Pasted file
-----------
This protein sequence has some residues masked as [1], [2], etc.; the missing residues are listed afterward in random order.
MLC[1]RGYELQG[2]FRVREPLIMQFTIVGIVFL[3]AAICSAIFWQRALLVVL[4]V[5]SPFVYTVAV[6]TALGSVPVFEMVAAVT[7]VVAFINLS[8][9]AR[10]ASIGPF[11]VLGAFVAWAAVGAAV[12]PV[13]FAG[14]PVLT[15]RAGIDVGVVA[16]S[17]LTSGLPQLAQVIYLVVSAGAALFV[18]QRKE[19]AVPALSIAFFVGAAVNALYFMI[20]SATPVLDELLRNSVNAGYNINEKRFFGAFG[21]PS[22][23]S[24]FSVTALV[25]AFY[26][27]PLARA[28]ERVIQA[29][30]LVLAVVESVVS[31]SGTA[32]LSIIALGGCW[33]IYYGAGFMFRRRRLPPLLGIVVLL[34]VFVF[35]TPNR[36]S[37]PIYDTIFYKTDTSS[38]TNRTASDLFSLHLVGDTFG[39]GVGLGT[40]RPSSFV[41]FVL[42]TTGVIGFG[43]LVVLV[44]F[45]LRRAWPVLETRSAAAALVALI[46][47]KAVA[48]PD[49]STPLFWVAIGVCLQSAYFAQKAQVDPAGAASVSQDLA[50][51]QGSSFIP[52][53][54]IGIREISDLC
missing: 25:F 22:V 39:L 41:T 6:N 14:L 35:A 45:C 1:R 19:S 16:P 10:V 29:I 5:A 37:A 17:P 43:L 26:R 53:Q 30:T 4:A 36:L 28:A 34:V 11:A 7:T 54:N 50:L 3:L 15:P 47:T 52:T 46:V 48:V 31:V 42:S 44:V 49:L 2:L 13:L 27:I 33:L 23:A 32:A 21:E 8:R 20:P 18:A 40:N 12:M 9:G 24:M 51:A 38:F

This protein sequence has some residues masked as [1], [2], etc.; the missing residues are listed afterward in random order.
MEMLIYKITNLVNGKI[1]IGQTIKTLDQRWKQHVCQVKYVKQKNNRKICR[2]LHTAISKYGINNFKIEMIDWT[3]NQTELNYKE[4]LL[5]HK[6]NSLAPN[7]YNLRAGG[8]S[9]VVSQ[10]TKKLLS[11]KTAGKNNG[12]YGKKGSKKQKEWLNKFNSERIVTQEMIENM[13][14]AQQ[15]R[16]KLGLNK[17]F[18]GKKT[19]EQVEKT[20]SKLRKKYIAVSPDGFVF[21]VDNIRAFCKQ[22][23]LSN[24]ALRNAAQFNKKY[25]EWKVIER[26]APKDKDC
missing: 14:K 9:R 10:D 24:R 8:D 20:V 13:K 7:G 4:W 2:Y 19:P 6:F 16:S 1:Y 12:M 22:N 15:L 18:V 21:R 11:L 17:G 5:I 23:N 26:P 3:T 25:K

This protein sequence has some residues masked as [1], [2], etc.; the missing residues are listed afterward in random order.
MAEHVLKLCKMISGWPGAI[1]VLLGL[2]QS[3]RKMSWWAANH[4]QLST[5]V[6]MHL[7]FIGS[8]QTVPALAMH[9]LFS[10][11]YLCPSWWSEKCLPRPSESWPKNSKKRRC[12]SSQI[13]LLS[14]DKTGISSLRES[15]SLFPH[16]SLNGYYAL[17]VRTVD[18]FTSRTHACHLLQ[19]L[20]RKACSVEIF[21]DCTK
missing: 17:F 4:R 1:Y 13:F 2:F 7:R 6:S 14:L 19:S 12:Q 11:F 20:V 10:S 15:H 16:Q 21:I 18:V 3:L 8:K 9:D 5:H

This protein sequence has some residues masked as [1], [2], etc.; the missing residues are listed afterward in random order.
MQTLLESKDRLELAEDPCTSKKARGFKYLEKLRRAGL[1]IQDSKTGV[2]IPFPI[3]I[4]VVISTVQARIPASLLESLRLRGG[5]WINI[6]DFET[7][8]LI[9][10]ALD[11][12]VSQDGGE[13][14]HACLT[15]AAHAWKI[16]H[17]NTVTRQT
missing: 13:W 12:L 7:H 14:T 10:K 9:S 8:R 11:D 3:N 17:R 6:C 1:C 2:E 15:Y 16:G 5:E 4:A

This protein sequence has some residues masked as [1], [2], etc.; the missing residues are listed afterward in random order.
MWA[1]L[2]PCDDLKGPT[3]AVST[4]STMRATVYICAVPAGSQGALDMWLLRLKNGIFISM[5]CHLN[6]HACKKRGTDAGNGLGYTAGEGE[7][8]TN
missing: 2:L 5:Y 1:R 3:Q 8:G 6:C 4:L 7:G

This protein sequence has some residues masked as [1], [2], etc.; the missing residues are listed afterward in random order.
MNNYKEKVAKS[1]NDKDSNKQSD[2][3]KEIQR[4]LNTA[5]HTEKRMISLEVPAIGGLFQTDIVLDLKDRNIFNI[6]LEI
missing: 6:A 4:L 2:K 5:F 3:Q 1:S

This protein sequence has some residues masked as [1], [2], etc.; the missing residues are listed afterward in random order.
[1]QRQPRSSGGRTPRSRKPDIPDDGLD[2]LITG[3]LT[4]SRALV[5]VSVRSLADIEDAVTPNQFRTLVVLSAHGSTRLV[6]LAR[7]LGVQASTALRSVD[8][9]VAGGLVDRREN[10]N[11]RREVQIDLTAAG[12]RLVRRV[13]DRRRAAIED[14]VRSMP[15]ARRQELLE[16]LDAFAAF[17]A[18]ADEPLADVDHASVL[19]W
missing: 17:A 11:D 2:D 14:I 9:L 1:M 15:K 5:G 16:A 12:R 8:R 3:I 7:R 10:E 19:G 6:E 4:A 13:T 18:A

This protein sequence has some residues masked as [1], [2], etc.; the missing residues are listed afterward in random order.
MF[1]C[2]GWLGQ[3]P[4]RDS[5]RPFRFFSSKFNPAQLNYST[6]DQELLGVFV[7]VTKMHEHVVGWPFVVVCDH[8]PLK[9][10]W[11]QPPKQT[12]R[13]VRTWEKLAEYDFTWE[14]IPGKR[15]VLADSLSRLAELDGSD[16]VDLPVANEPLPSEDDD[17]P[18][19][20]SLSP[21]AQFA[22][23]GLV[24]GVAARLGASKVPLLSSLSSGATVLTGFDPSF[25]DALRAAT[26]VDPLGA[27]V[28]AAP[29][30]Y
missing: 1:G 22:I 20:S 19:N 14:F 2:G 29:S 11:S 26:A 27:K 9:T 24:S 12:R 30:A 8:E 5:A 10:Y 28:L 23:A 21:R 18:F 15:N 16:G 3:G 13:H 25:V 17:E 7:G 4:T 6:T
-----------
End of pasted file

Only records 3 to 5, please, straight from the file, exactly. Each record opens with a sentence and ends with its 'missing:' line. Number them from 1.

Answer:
This protein sequence has some residues masked as [1], [2], etc.; the missing residues are listed afterward in random order.
MAEHVLKLCKMISGWPGAI[1]VLLGL[2]QS[3]RKMSWWAANH[4]QLST[5]V[6]MHL[7]FIGS[8]QTVPALAMH[9]LFS[10][11]YLCPSWWSEKCLPRPSESWPKNSKKRRC[12]SSQI[13]LLS[14]DKTGISSLRES[15]SLFPH[16]SLNGYYAL[17]VRTVD[18]FTSRTHACHLLQ[19]L[20]RKACSVEIF[21]DCTK
missing: 17:F 4:R 1:Y 13:F 2:F 7:R 6:S 14:L 19:S 12:Q 11:F 20:V 10:S 15:H 16:Q 21:I 18:V 3:L 8:K 9:D 5:H

This protein sequence has some residues masked as [1], [2], etc.; the missing residues are listed afterward in random order.
MQTLLESKDRLELAEDPCTSKKARGFKYLEKLRRAGL[1]IQDSKTGV[2]IPFPI[3]I[4]VVISTVQARIPASLLESLRLRGG[5]WINI[6]DFET[7][8]LI[9][10]ALD[11][12]VSQDGGE[13][14]HACLT[15]AAHAWKI[16]H[17]NTVTRQT
missing: 13:W 12:L 7:H 14:T 10:K 9:S 8:R 11:D 3:N 17:R 6:C 1:C 2:E 15:Y 16:G 5:E 4:A

This protein sequence has some residues masked as [1], [2], etc.; the missing residues are listed afterward in random order.
MWA[1]L[2]PCDDLKGPT[3]AVST[4]STMRATVYICAVPAGSQGALDMWLLRLKNGIFISM[5]CHLN[6]HACKKRGTDAGNGLGYTAGEGE[7][8]TN
missing: 2:L 5:Y 1:R 3:Q 8:G 6:C 4:L 7:G